By Kay Whatley, Editor
Love those shiny pastries in brilliant colors? Grab that tasty candy for a snack after lunch? Depending on how your food was made, it may be bad for you on a whole new level.
Some foods get their shine naturally. Sometimes, however, a shine is added by including ingredients that contain “nanoparticles”. Nanoparticles are extremely tiny objects with large surface areas. They are used in food, medicine and cosmetics, in addition to having some industrial uses.
The issue with nanoparticles used in food is that little is known about their impact on health. The particles are so small that they can migrate inside individual cells of the body, kind of like grains of sand migrating into a bathing suit; except, there is no complete method for cleaning nanoparticles out of the cells.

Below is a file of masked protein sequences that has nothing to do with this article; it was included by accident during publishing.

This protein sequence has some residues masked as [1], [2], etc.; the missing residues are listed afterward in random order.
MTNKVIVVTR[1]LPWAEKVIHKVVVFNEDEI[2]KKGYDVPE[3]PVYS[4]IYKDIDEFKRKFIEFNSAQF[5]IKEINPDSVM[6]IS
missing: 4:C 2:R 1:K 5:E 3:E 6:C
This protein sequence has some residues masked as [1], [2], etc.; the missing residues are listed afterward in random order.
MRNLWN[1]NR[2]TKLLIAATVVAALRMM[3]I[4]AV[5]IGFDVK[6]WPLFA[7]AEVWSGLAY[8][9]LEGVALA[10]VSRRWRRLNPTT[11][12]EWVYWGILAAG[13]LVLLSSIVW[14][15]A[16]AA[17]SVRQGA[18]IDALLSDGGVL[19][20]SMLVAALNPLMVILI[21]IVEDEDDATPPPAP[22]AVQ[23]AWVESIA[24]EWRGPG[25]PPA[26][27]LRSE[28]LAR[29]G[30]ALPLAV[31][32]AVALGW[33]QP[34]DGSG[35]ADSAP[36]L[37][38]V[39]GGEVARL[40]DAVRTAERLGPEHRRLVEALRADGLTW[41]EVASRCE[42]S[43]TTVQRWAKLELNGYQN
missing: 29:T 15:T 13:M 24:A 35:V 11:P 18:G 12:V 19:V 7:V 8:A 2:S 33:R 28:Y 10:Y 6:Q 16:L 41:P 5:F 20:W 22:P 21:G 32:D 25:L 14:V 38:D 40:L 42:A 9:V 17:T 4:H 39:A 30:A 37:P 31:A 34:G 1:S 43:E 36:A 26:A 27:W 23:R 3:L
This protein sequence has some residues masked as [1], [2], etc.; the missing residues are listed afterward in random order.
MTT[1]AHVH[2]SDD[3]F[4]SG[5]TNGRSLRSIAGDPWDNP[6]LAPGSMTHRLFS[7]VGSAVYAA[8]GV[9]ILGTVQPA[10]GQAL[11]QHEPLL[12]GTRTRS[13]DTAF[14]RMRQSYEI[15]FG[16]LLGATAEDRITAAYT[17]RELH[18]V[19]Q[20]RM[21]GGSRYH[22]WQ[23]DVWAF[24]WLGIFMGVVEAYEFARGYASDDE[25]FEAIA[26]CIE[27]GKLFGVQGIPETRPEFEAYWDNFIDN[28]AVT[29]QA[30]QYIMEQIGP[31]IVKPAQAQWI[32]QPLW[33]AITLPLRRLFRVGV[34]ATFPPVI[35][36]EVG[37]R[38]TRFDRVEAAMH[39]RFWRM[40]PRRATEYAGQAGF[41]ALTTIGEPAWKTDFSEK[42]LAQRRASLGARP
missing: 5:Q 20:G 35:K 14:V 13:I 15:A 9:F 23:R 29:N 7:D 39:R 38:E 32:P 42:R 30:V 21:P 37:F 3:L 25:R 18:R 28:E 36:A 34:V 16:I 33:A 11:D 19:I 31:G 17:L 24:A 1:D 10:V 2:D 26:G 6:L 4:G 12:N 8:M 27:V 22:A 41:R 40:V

Impact on the human body requires further study.
Issue date: Sept 13–26, 2013